BACH: BRANDENBURG CONCERTOS, Stuttgart Chamber Orchestra, TACET SACD 0101-5 TACET’s unique recordings of Bach’s Brandenburg Concertos by the Stuttgart Chamber Orchestra have already been released on SACD as a two-disc. The re-release of all six concertos on a single Blu-ray audio disc with a playing time of 94′ 39” minutes will be a tempting prospect for those who admire TACET’s philosophy of placing the listener at the centre of the performance and utilising the full capabilities of multi-channel sound. These Stuttgart performances were originally recorded in 2000 and first issued, I believe, in the now virtually defunct DVD-A format disc before release on SACD and now Blu-ray audio. Choice between multi-channel (default) and stereo layers is made using respectively the red or yellow buttons on the player’s remote control. Though the information on the disc case states ‘TACET Real Surround 5.1’ it is in fact 4.1 as there is no use of the centre channel. The recordings were made in the small baroque church in the village of Gönningen in Baden-Wurttemberg whose clear acoustic suits these works perfectly. Five different instrumental layouts are used and the benefit each of these bring to the clarity of Bach’s contrapuntal writing is immense. The ear can focus on individual instrumental lines with ease while at the same time the overall body of sound remains coherent. These accounts of the Brandenburgs from the superb Stuttgart Chamber Orchestra are unfailingly excellent. They perform on modern instruments, but with the addition of a harpsichord engagingly played by Robert Aldwinckle. These are in no way ‘old-fashioned’ – tempi are brisk but not frenetic, and the various members of the orchestra communicate a sense of absolute technical confidence and refinement of tone Some will miss the bright sound of recorders in the 4th Concerto but the crisp and beautifully articulated playing of the two flautists, Natalie Schwaabe and Andreas Schmidt, is a delight. There are countless versions of these joyous masterpieces on record – performed in widely different interpretative styles and utilising varying degrees of scholarship – to suit every taste. Those, however, who are unconvinced by the sounds of some of the more adrenalin-fuelled, wiry and acidulous sounding period groups in these works – where all too often displays of virtuosity take precedence over more lasting musical values – should find this disc a most refreshing alternative.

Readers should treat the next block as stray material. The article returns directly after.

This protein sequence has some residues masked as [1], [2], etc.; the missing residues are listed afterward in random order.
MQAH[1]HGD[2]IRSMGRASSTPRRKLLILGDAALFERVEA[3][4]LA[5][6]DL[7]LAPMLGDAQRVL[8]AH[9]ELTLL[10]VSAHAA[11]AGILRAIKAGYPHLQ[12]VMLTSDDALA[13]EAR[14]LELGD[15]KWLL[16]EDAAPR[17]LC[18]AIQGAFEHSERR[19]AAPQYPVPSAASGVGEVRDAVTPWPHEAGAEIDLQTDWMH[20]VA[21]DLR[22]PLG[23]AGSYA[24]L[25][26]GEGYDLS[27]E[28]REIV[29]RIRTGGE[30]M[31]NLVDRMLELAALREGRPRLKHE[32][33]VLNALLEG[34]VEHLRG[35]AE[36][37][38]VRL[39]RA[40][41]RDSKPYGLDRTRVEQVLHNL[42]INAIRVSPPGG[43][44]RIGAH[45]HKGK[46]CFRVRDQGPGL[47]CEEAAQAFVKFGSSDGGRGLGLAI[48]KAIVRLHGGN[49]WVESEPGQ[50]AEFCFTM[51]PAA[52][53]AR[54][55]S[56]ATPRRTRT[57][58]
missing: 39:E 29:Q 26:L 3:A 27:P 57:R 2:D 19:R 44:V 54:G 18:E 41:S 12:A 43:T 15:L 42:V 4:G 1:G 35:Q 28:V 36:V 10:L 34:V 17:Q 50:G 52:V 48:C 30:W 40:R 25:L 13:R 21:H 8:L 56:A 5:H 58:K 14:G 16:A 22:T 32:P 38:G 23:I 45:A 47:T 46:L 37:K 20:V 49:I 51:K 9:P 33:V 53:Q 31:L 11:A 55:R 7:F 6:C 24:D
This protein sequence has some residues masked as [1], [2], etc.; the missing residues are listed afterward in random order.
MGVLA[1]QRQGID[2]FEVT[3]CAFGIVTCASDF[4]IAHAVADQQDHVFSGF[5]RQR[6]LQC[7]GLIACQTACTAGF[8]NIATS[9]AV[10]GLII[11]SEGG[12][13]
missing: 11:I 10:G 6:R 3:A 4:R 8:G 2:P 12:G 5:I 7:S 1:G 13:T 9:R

SPLENDID ORGAN SOUNDS Andrzej Chorosiński, organ/Musicon SACD MSCD 047 It is rare these days for a record company, whether large or small, to move from CD to high resolution recordings, but the Polish company Musicon, much to their credit, has done just that by releasing a clutch of seven multi-channel hybrid SACDs of organ music recorded between 2010 and 2014. The aptly titled ‘Splendid Organ Sounds’ is a collection of pieces designed to illustrate the unique sound and capabilities of the organ of St. Jacob’s Cathedral in the city of Olsztyn in north-eastern Poland. Some were written specifically for the organ by various composers whilst others are arrangements and transcriptions of works originally written for other instruments or instrumental combinations. They are played here by Professor Andrzej Chorosiński of the Frederic Chopin University in Warsaw. The recital begins with Chorosiński’s own tasteful transcription of ‘La Primavera’, the opening concerto of Vivaldi’s popular ‘Four Seasons’ though some may find the playing in the outer movements lacking the exuberance and charm usually associated with this piece. The romantic repertoire is well represented by fine accounts of César Franck’s ‘Prélude, Fugue and Variation’ and the sixth of Mendelssohn’s Organ Sonatas, a work based on the Lutheran Bach chorale ‘Vater unser im Himmelreich‘ BWV 416. But perhaps the most imposing sounds from the much restored Olsztyn instrument are heard in the splendid four-movement ‘Suite Gothique pour grand orgue’ by Léon Böellmann and the lesser known, at least outside Poland, ‘Improvisations on the Polish hymn ‘Holy God” by Mieczyslaw Surzyński. The final three items on this disc are Bach arrangements and transcriptions – the ever popular ‘Air’ from Orchestral Suite No. 3 in D major and restrained, though not especially distinctive, accounts of two of the most performed six Schübler Chorales. The booklet states that the recording – made in May 2011 – is 24bit/96 kHz 5.0 surround, but the output from my sub-woofer suggests that it is in fact 5.1. The acoustic of the imposing Olsztyn Gothic Basilica is excellently conveyed with praiseworthy focus and depth, and there is very little mechanism noise captured by the microphones. The attractive accompanying 24-page booklet provides details of the organ specification, photographs of the interior of St. Jacob’s Cathedral and notes on the music in Polish, English and German. Thanks to Musicon’s fine engineering this enjoyable SACD provides a comprehensive demonstration of the wide range of tone colour that the Olsztyn instrument is capable of producing in music of different styles, and as such it can be recommended on both sonic and musical grounds.